“How to Write and Implement a Monthly Budget”.

Ben  and Tania draft rules and regulations and a Code of Conduct for the management  of the Village Savings and Loan Association. The groups of women elect a leader  from among them and start contributing to the association.

Mobile Banking Technology

As  each woman in the association has a cellphone, Ben and Tania oversee training  on using mobile banking to manage savings accounts and make financial  transactions and be updated on a regular basis. They contact Vodacom to design  a specific banking system adapted to the village savings and loan account where  each member of the community knows how much they save on a monthly basis, and  how the money is spent.

Youth Volunteer Action in Urban Areas: The Case of A Small Business Holder, A Woman Household Decision-Makers, and a Recent Graduate entering the Labor Market.

Alain is a small business owner. He has a successful business, but keeps his money at home. He does not trust banks. As a result, he does not have a bank account, and can't make his business sustainable.

Marie is a household decision-makers. She does not formally work. Her husband, Flory, is the breadwinner. She makes most of the decisions on how money is spent, but most of the time does not keep track of where the money goes. Sometimes her husband withdraws money without telling her, which makes it difficult for the household to thrive.

Yolly is a recent graduate who is just entering the labor market. She volunteered for six months in a partner organization, and has now found an entry-level position with an international organization.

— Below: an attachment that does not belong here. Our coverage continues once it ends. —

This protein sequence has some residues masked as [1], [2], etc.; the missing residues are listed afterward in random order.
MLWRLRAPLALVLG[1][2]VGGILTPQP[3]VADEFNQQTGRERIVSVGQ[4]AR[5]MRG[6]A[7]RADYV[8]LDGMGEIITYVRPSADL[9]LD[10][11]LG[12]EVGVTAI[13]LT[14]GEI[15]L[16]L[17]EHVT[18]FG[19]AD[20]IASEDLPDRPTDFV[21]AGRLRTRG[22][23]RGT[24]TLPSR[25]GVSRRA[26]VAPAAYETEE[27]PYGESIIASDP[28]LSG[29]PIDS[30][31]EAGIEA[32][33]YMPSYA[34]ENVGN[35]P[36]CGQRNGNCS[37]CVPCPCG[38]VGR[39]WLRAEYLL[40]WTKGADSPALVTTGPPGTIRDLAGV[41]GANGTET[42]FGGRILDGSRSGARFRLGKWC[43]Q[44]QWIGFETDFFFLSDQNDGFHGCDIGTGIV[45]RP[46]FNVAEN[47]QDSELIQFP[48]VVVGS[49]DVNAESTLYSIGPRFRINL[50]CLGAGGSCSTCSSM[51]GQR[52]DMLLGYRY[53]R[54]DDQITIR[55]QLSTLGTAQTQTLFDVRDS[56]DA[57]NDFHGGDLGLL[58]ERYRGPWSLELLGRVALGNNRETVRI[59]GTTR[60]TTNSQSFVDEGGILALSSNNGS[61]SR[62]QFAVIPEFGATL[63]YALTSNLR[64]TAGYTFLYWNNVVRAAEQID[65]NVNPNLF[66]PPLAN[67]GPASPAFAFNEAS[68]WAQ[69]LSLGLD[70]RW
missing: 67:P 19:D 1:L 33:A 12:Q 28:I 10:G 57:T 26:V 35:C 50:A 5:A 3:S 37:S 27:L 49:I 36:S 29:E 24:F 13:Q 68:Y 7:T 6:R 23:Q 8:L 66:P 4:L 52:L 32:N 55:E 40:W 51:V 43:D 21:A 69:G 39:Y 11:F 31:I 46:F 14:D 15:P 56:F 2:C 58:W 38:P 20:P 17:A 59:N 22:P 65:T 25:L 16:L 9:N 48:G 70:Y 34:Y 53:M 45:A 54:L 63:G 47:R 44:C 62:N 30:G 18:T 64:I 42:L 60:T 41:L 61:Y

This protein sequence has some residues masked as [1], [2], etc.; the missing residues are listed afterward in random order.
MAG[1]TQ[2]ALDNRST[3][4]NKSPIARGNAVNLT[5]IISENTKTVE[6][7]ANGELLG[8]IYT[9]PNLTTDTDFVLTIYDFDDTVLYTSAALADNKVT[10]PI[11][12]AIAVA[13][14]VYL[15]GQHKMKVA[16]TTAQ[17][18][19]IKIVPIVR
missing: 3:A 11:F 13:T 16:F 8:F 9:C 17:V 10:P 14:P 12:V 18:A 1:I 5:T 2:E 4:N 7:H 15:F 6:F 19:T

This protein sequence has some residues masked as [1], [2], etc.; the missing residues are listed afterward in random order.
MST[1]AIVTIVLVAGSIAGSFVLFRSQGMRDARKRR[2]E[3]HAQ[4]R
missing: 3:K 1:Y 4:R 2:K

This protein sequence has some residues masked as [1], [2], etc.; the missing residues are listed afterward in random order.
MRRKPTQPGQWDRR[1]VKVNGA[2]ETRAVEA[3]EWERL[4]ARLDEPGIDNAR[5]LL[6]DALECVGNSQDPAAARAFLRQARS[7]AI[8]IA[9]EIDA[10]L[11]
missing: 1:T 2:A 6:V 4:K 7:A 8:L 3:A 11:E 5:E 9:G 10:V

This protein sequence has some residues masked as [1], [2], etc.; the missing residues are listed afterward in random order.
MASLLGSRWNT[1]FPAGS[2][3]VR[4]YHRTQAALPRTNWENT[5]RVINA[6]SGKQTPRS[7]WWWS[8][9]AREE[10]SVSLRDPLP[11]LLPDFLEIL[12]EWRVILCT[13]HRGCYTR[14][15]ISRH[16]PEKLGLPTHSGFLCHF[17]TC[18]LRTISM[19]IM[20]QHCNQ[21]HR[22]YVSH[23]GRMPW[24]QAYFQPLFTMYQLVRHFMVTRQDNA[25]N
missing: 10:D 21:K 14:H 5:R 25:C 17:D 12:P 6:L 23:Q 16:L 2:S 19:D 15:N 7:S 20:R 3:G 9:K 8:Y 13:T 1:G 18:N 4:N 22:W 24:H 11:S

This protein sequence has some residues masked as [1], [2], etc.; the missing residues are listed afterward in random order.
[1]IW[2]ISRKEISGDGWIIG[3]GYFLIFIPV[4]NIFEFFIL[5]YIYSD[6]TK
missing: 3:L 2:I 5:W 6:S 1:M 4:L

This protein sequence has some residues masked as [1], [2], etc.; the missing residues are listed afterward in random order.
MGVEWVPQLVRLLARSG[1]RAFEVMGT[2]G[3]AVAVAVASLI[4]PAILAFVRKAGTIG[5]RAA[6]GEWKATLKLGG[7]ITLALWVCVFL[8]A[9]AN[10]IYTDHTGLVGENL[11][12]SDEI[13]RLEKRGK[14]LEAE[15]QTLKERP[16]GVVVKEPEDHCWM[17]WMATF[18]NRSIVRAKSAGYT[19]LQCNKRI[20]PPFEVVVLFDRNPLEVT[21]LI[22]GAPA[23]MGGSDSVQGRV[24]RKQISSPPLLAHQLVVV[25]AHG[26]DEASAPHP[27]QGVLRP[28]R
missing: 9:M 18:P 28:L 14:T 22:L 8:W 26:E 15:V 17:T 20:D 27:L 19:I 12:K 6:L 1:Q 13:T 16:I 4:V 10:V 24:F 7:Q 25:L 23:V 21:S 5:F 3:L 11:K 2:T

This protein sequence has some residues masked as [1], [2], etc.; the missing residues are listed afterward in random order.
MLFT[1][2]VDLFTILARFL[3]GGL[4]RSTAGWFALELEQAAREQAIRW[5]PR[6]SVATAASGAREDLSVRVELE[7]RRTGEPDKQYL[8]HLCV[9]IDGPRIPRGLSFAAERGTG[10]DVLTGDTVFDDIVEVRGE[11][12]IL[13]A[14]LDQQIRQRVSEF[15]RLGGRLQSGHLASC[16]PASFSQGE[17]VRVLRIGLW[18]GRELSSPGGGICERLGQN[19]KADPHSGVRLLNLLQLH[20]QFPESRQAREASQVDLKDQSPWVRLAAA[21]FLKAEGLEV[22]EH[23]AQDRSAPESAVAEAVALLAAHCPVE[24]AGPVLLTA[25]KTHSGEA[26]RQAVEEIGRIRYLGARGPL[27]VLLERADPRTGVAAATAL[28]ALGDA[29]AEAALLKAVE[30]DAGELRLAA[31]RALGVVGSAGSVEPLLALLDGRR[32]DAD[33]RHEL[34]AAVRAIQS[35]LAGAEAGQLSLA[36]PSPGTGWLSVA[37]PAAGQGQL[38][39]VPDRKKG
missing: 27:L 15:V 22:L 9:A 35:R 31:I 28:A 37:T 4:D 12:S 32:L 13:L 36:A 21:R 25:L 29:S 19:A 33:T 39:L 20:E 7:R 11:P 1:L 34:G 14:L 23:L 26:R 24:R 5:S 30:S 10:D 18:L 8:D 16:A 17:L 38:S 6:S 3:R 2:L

Bridge starts the Y4FL (Youth4FinancialLiteracy) pilot project in collaboration with UNCDF, and engages 20 recent graduate youth volunteers who empower other youth, small business holders and women household decision-makers in the urban area of Kinshasa to become financial literate through a Club of Readers.

A group of youth volunteers launch a campaign to collect 1000 books from the community, universities and schools. Charlie and Roger supervise the campaign to collect 1000 books on financial management.

They end up collecting 100 books on financial literacy in French.

A library is created. Charlie and Roger oversee the club of readers, where every week a member of the community borrows a book on financial matters and makes a presentation of what they have read and discusses with other members of the club each Saturday to promote financial literacy among the community.

The library is open to all small business owners, women household decision-makers, and youth aged between 14 and 35 in the city of Kinshasa.

At the same time, Bernard sensitizes a group of young ‘shoes polishers’ into associations and teaches them to save money and manage their future. They use the same methods of managing money through mobile banking, as explained above. With the help of other volunteers, these young men are also mentored and coached through the library and Club of Readers.

We are still refining the idea, and need more feedback from the OpenIDEO community.

I look forward to hearing from the Community again!

Jean-Marc

31 comments

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Photo of Norbert Opira
Team

I am so excited finding your site, I have been struggling to improve the lives of my rural poor in Northern Uganda, by introducing Entrepreneurial skills through practical approach.
I will be willing to hear more from your organisation
Norbert

Photo of Jean-Marc Mercy
Team

Hello Norbert. Thanks for your comments. Please contact me with any questions at jmercy2812@gmail.com. I will be glad to collaborate. Look forward to your feedback.